One of the things that amazes me is how poorly attended the church services on special days in the Christian calendar. I am not talking about Christmas and Easter, they get enough publicity. Nor am I talking about the minuscule holidays like the feast of St. Briged of Kildare (which was February 1st) or the feast of the circumcision of Christ (which I am not sure why anyone would want to celebrate with a feast, and which has been overridden by New Years' Day -- although it does explain the use of alcoholic beverages as part of the celebration). What really amazes me, is that days like today -- Ash Wednesday -- or Holy Thursday and Good Friday aren't big draws.
These special services are among the most powerful in the Christian year. They have everything that the contemporary Christian seeks -- a strong appeal to one's emotions, an element of participation, music that is stirring, and the challenge to dig deep into our souls for that connection to God; and yet they only draw one-tenth of our Sunday crowd. I have a hard time believing that the other 90% are so shallow in their faith that they feel that one worship a week is enough. Nor am I willing to accept that these ancient rituals and stories no longer have meaning. A few years ago when The Passion of the Christ came out, people flocked to the theaters to witness it, as though it were a new thing. Yet every year, Good Friday provides a chance for us to hear the sacrificial story of Christ, and to contemplate its power in our lives. The story still carries power.
Nor is it because our culture is less spiritual than in the past. Those of the millenial generation increasingly say that they are spiritual but not religious, as if the two are different and disconnected. What that tells me is that the spiritual hunger is there, the desire for deep meaning and soul-feasting are there. I think there are two things at work here, one which is a misunderstanding of the spirituality of religion, and one which is the church's lack of focus and attention to detail on these days.
First, the misunderstanding. When the church provides the holidays which have spiritual power in its rawest form, people think of it as religious and not spiritual. Maybe I am wrong, but I think it has to do with one's view of tradition. Often the attitude is that if a practice is traditional, it comes from an impersonal organization, interested more in maintaining the institution and the old order, so people come to it with little expectation that it will affect them. It is religious, born of past generations, and has little to do with me. And when we come with that expectation, we close ourselves to the power of the practice.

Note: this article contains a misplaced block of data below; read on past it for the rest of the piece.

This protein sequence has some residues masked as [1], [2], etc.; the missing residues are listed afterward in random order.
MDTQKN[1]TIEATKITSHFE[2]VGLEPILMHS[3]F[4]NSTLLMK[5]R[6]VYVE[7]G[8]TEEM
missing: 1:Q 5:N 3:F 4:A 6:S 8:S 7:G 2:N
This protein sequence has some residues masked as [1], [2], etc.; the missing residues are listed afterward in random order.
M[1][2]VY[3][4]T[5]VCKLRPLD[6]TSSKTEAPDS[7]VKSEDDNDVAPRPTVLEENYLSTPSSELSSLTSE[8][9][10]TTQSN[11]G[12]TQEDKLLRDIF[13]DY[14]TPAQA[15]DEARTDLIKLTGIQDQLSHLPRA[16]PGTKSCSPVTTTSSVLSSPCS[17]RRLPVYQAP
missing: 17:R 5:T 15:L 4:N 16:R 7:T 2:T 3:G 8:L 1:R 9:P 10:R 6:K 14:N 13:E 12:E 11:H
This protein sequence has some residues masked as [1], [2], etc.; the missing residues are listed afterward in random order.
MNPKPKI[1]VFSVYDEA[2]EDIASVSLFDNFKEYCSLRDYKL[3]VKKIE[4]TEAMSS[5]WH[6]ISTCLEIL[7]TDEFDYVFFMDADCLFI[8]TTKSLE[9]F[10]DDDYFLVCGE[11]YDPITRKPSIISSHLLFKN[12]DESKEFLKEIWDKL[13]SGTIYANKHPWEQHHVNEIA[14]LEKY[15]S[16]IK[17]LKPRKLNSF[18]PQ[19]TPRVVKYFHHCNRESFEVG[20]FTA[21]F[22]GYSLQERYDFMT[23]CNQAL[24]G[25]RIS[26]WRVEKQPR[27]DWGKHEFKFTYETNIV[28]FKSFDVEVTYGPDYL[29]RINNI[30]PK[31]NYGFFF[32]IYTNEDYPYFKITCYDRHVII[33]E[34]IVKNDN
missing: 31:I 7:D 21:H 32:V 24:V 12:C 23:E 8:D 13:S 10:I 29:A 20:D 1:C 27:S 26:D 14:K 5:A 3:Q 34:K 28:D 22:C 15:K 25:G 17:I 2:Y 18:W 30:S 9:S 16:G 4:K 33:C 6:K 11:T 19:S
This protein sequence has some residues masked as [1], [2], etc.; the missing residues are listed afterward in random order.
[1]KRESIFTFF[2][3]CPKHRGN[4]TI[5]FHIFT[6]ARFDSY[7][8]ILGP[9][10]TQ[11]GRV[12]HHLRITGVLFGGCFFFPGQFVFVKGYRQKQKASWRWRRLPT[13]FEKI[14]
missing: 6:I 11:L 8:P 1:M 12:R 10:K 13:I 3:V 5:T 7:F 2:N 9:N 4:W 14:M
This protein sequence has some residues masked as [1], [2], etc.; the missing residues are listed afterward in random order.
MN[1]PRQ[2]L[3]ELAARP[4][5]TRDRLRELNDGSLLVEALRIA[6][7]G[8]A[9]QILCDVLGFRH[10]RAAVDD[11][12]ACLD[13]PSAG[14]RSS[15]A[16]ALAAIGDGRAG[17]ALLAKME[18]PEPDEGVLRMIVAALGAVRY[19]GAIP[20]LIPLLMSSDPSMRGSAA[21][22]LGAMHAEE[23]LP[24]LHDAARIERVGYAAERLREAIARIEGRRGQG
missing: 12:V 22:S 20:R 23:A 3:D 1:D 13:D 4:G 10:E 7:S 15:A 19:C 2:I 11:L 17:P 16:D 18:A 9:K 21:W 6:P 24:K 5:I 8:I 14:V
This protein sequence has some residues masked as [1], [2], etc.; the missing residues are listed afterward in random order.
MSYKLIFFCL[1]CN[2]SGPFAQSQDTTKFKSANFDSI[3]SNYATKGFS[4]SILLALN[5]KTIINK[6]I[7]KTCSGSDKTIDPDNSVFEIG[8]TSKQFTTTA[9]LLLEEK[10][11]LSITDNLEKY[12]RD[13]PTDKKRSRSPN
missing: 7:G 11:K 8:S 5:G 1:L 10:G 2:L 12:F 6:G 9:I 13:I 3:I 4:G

To clear the misunderstanding, look not at the institution and the years of ritual, but look at the spiritual issue that the day addresses. Ash Wednesday struggles with our humanity; that is, our mortality and our need for forgiveness. These are issues that are at the core of our spirit, our fears, our questions. To hear again ashes to ashes, dust to dust; while contemplating a God who forgives and offers new life is a profound experience. If we come to the service with the expectation of examining our spirit, ready to cast away our past and leave with new resolve to do better; we will discover why the practice has been maintained for so long -- it moves religion from the institution to the individual heart.
The second thing that affects attendance at these days, is I think, the church's fault, and I include myself in this culpability. We don't put as much emphasis on them as we do our Sunday services. Nursery facilities are often not provided, there isn't a children's message or activity for the kids to participate in. The choir and the praise band don't sing. It is as though the pastor and the organist are the lone people involved. I am not sure if it is because we expect the power of the holy day to carry the service, or if we are such creatures of habit that we just don't think about it until it is too late. But whatever the reason, the church (including myself) needs to reevaluate its approach to these days.
It is time for us to emphasize the power and spirituality of the church experience, to help people see that the church puts as much effort into spirituality as it does into fund raising, and as much publicity for holy days as it does for its spaghetti suppers.